Is it possible for Seychelles to become too popular? Can the island nation's infrastructure and ecology cope with the growing number of tourists?
A new study in response to the growing number of tourists visiting Seychelles aims to answer those questions. It is being carried out by the Ministry of Tourism, Civil Aviation, Ports and Marine in partnership with consultants from an American based company, Sustainable Travel International and the Seychelles Sustainable Tourism Foundation.
"The report will provide recommendations and will give our current status for us to adopt measures for the future so that the three islands remain sustainable," said Anne Lafortune, the principal secretary of the tourism department.
Tourism is the top contributor to the economy of Seychelles, a group of 115 islands in the western Indian Ocean. Figures released by Seychelles' National Bureau of Statistics show that visitor arrivals for 2019 increased to 384,204, a record high, compared to 351,235 in 2018.
The study, expected by the end of April 2020, is in line with the Seychelles Tourism Master Plan of 2018 which calls for regular tourism capacity studies of major tourist sites in order to regularly review the implications of the growing tourism numbers and to measure their possible impact.
A local consultant involved in the project, Daniella Larue, told reporters that the study will look at data like the number of rooms available and new ones entering the market for the next five years.
According to statistics from the tourism ministry, there are about 589 tourism establishments in operation accounting for 6,332 rooms. Currently, there are available spaces for an additional 3000 rooms in the tourism sector.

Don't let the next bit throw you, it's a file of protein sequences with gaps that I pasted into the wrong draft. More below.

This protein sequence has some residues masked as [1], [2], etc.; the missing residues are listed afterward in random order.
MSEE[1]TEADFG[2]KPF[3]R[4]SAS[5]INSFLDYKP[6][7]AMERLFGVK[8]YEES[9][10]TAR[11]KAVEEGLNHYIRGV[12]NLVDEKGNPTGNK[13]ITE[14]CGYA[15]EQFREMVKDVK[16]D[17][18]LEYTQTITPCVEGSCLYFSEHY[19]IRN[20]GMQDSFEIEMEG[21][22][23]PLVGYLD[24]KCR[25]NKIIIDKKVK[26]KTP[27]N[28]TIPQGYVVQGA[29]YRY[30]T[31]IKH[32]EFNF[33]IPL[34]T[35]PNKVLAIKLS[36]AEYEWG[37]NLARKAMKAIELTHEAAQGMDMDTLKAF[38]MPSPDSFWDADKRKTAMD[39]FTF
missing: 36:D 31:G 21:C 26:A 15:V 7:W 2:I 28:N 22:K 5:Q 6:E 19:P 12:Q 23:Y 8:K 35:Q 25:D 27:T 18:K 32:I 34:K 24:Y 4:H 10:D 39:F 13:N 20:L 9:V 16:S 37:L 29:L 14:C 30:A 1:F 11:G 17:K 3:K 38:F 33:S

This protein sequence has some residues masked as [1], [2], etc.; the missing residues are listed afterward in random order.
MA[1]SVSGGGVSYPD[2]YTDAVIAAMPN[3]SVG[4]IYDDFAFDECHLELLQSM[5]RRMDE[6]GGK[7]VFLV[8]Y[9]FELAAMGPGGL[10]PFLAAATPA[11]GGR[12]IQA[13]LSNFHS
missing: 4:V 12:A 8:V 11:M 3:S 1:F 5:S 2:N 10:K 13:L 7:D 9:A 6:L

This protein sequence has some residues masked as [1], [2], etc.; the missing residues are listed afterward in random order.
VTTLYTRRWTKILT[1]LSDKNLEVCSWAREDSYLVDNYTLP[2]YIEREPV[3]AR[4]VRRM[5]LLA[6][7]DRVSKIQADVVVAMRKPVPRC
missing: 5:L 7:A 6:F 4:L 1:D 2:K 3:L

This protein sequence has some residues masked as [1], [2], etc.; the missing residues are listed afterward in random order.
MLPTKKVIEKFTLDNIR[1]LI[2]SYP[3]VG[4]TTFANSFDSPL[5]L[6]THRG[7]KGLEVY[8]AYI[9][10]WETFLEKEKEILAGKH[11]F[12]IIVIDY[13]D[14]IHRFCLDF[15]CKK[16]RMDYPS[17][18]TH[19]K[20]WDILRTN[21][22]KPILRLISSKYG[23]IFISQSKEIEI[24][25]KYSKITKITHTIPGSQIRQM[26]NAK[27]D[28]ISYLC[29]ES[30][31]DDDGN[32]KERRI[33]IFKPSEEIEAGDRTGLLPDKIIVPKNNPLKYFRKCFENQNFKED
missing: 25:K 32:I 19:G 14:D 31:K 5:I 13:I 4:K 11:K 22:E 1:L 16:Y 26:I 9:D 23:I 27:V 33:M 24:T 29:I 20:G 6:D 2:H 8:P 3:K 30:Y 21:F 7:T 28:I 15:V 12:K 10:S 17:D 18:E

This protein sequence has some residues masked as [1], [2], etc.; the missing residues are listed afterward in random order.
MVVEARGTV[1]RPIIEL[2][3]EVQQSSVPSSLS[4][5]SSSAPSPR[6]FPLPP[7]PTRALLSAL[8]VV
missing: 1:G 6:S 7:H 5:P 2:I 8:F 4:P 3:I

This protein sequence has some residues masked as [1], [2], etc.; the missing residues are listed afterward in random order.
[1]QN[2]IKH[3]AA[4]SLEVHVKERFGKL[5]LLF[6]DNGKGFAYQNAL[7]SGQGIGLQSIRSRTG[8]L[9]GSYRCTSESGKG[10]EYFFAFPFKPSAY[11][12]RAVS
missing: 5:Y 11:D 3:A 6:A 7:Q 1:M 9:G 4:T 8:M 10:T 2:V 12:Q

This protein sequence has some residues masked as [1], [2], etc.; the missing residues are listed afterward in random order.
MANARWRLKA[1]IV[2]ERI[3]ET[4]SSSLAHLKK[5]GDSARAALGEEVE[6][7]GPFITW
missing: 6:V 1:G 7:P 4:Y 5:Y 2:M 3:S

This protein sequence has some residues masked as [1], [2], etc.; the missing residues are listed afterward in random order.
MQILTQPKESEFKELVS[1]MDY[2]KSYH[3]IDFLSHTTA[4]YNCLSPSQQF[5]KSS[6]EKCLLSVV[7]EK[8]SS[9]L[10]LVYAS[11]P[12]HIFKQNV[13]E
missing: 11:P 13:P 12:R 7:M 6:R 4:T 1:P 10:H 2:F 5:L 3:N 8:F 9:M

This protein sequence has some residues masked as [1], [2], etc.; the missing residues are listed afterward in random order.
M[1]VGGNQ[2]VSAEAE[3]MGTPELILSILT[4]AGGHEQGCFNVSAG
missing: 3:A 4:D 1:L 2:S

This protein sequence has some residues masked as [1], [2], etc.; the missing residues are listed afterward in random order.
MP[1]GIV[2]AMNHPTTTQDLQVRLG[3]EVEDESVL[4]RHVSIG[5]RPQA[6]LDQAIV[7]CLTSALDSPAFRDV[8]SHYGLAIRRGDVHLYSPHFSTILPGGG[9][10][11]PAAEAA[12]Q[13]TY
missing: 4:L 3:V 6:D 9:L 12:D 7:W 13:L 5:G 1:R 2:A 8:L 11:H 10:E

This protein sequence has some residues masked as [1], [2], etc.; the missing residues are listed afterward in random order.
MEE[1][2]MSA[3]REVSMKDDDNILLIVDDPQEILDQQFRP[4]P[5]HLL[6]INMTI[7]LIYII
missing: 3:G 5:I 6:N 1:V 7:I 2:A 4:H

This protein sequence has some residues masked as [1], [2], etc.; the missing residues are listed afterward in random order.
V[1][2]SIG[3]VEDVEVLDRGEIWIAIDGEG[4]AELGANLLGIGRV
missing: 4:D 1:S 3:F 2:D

The study, focusing on the country's three main islands, will also look at the ecological aspect and the impact of tourism development on it.
"There have been previous studies conducted in the north of Mahe especially in Beau Vallon. Now we need to look at the whole of Mahe if there is no over-development of tourism establishments," said Larue.
Aside from ecology, the study will look at other infrastructures such as the port and airport, town main point of entry for tourist.
The different policies and services being offered by different tourism establishment to ensure maximum revenue are collected from holidaymakers will also be looked at.
Lafortune said that the study on La Digue, the third most populated island, will be done separately as the island has its own charm, tranquility and expectation from holidaymakers.
"Is the expectation degrading? Are we doing things sustainably for the future? Is the development too much on La Digue? These are some questions that the study will answer for us," said Lafortune.
The study will also factor in the moratorium prohibiting the construction of large hotels currently in place until the end of 2020. Large hotels are defined as those having 25 rooms or more.
"The data collected throughout the study will also give us an indication on whether or not to lift the moratorium," said Lafortune.
A representative of the Seychelles Sustainable Tourism Foundation, Daniella Payet Alis, said the Foundation's role is to provide the consultant with local base knowledge on the tourism industry.
"Our team is known for doing this type of job. We are going to assist the consultant with technical advice and data that we have collected in previous studies," said Payet Alis
A consultative meeting is scheduled for Saturday, February 8 with the public to get their views "as we cannot rely only on scientific data solely," said Lafortune.
Jim Hepple is an Assistant Professor at the University of Aruba and is Managing Director of Tourism Analytics.